It is “abundantly clear” that the federal Cotton Research and Promotion Program checkoff program has benefited U.S cotton producers, importers and government stakeholders, according to the leader of a team of economists from Texas who evaluated the program.

Oral Capps, Texas A&M agricultural economics professor, also told the Cotton Board at its annual spring meeting in Del Mar, Calif., that the checkoff program has benefited textile mills and cotton producers worldwide by increasing the consumption of cotton.

Based in Memphis, Tenn., the Cotton Board is the oversight and administrative arm of the Cotton Research & Promotion Program, representing U.S. Upland cotton. It contracts with Cotton Incorporated to carry out the research and promotion activities for U.S. producers and importers of cotton with a current annual budget of about $77 million that is likely to reach $100 million within three years.

This money is raised via an assessment of $1 per bale plus five-tenths of 1 percent of the value of cotton from producers, imported raw cotton and the cotton content of imported textile and apparel products.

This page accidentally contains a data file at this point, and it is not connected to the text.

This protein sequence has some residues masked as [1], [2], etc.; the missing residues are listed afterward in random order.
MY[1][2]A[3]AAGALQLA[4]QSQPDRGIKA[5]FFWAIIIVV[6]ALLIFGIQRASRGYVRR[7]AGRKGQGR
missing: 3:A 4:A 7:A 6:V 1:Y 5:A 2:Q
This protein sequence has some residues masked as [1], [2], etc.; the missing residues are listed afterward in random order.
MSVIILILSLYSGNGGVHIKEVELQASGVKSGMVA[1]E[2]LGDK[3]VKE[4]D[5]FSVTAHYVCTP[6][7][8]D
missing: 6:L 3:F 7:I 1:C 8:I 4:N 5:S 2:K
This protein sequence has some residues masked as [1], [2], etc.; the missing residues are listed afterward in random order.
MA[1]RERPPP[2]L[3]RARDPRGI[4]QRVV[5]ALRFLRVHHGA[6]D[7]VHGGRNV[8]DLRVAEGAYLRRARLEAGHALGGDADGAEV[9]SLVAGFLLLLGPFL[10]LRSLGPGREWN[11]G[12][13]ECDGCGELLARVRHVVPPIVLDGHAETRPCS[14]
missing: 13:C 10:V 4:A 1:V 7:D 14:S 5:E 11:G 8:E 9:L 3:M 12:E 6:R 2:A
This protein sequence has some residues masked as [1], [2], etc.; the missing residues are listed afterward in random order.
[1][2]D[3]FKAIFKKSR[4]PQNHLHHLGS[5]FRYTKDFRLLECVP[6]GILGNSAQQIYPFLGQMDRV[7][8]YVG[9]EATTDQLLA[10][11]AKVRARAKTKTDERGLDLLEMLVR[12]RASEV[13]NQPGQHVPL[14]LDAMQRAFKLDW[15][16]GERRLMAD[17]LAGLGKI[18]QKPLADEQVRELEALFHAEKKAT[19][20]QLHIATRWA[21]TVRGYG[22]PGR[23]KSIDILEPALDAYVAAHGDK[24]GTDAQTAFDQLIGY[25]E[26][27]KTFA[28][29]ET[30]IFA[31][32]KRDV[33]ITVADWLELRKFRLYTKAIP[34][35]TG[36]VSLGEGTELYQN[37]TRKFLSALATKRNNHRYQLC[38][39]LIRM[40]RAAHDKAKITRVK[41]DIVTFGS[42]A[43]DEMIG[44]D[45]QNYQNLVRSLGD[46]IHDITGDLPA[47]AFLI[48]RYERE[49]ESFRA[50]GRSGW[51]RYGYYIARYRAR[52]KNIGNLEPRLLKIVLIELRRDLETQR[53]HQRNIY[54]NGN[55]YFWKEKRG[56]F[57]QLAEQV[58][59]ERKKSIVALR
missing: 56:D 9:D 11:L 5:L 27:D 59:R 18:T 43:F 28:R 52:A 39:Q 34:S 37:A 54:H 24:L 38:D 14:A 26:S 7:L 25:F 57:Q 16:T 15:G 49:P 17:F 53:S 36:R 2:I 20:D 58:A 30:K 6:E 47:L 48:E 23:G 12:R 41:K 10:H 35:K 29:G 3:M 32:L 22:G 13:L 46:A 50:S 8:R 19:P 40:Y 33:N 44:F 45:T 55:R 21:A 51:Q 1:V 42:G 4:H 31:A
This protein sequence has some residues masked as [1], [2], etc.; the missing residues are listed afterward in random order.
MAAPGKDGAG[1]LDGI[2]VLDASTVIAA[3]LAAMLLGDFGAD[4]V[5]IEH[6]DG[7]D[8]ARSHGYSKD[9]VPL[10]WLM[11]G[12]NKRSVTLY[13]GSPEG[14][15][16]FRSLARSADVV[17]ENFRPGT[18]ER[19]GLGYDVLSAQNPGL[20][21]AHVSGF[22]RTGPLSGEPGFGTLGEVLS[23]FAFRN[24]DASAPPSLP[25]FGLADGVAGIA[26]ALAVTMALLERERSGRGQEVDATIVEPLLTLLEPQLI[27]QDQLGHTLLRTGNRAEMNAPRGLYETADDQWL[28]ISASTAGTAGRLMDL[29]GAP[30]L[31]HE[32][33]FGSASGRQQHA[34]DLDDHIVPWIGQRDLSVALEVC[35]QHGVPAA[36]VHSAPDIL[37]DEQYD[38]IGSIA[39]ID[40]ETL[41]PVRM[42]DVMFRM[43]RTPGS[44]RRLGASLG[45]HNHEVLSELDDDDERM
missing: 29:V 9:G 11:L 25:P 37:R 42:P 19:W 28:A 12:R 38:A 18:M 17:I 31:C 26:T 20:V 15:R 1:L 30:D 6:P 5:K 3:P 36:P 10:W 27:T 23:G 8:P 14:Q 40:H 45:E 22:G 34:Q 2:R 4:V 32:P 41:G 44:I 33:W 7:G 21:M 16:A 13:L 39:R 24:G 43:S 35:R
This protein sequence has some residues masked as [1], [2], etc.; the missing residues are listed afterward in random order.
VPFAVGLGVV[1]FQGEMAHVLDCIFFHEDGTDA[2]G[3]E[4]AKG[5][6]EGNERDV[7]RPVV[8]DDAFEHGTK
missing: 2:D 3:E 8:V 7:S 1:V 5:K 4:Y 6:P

The study by economists from Texas A&M and Texas Tech also shows that U.S. taxpayers are better off because the cotton checkoff program has reduced government outlays directed to cotton farmers.

The report from the Texas economists was the fourth done since 1996 when Congress ordered an economic analysis of the program every five years. Capps has been involved in three of the four previous evaluations.

For the past 24 years, the checkoff program has provided an annual return on investment of a little more than four to one for producers; eight to one for the government in reduced support payments; and 14 to 1 for assessed importers.

“By and large the cotton (checkoff) program is doing what it was designed to do,” Capps said.